How guest chef residencies took hold of London

The ever-increasing number of guest chef residencies suggests they have evolved from fad to fixture in the UK's restaurant scene. Tomé Morrissy-Swan speaks to the adventurous chefs looking for autonomy, experience and the opportunity to wow diners with their creativity

Words by Tomé Morrissy-Swan

Elliot Hashtroudi
Elliot Hashtroudi, head chef at Camille in London, previously had a six-month residency at 107 Wine Shop & Bar (Photo: Harriet Langford)

Tuesday night and the dining room in Fitzrovia is humming with chatter and music. Chefs quietly churn out a seven-course menu from a small induction hob, with inventive dishes – aubergine with miso cream and tare cashew; monkfish with bouillabaisse sauce – taking inspiration from France to Japan. The natural wines, from a fresh Slovenian orange by Atelier Kramar to a juicy poulsard from Oenosapiens, are stellar. It’s a typical London restaurant scene, except one thing: next week, the chef, Cenk Debensason of Michelin-starred Arkestra in Istanbul, won’t be here.

Carousel deals only in residencies. A decade ago, Ed Templeton, along with his brother Ollie, who had been a chef at Moro, and two cousins, were looking for something new. Inspired by the trend for immersive experiences like Secret Cinema, they ‘looked at that through the lens of food,’ says Ed. ‘The idea was to transport people to other places.’ They ran pop-ups in old warehouses, closed restaurants and galleries but ‘loading a van after every event was exhausting. We wanted a permanent space.’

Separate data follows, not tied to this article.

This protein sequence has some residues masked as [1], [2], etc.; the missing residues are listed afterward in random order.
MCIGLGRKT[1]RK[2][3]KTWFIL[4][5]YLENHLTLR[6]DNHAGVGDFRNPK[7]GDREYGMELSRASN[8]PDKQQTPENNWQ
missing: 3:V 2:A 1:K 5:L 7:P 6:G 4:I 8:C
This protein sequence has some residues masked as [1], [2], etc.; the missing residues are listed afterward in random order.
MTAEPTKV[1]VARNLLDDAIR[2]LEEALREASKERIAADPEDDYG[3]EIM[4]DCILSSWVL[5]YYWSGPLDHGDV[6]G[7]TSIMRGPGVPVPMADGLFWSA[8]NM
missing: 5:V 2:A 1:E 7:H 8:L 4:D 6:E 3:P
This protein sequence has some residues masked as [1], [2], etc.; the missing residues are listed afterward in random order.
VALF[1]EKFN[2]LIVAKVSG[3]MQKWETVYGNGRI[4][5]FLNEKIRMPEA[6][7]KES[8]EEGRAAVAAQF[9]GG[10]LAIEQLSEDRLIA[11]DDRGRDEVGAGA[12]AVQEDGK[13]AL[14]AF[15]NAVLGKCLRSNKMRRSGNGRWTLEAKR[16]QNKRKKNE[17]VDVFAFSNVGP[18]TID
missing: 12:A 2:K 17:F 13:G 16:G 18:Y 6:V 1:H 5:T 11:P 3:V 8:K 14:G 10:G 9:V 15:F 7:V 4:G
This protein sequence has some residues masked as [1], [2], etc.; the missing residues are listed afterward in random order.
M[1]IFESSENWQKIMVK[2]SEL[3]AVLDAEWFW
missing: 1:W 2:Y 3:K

Ollie and Ed Templeton
Ollie and Ed Templeton, the brothers behind Carousel

That became Carousel, initially in Marylebone, now in Fitzrovia. From the start, the idea was to bring in chefs, whether emerging or established, from all over the world. Carousel would cover expenses, produce, wine and provide staff; chefs would gain exposure. ‘We liked the idea of being in a Sicilian town square for a night or a Mozambique beach shack.’ A decade on, more than 300 chefs have cooked at Carousel.

It wasn’t the first place of its type. Nuno Mendes had success with his legendary Loft Project, bringing chefs like Magnus Nilsson and Mauro Colagreco to London. The same year that Carousel opened, in 2014, Lyle’s Guest Series emerged and P Franco opened in Clapton, east London, also focusing on continually changing chefs.

Chef residencies provide an opportunity to travel, learn and cook with new people

But residencies have exploded recently, be it two-Michelin-starred Parisian sushi spot L’Abysse at Pavyllon in Mayfair or Bangkok’s Samrub Samrub Thai at Chinatown’s Speedboat Bar. The Sea, The Sea in Hackney recently announced it is turning entirely to residencies. Outside London, Oxmoor Farm in the Chiltern Hills is once more hosting Wild Feasts, where chefs including Sophie Wyburd and Michelle Trusselle will cook for one weekend each throughout the year. Residencies can last one night, a week or months and be labelled supper clubs, guest series or collaborations but their goal is the same: to bring in an exciting chef from elsewhere for a limited time.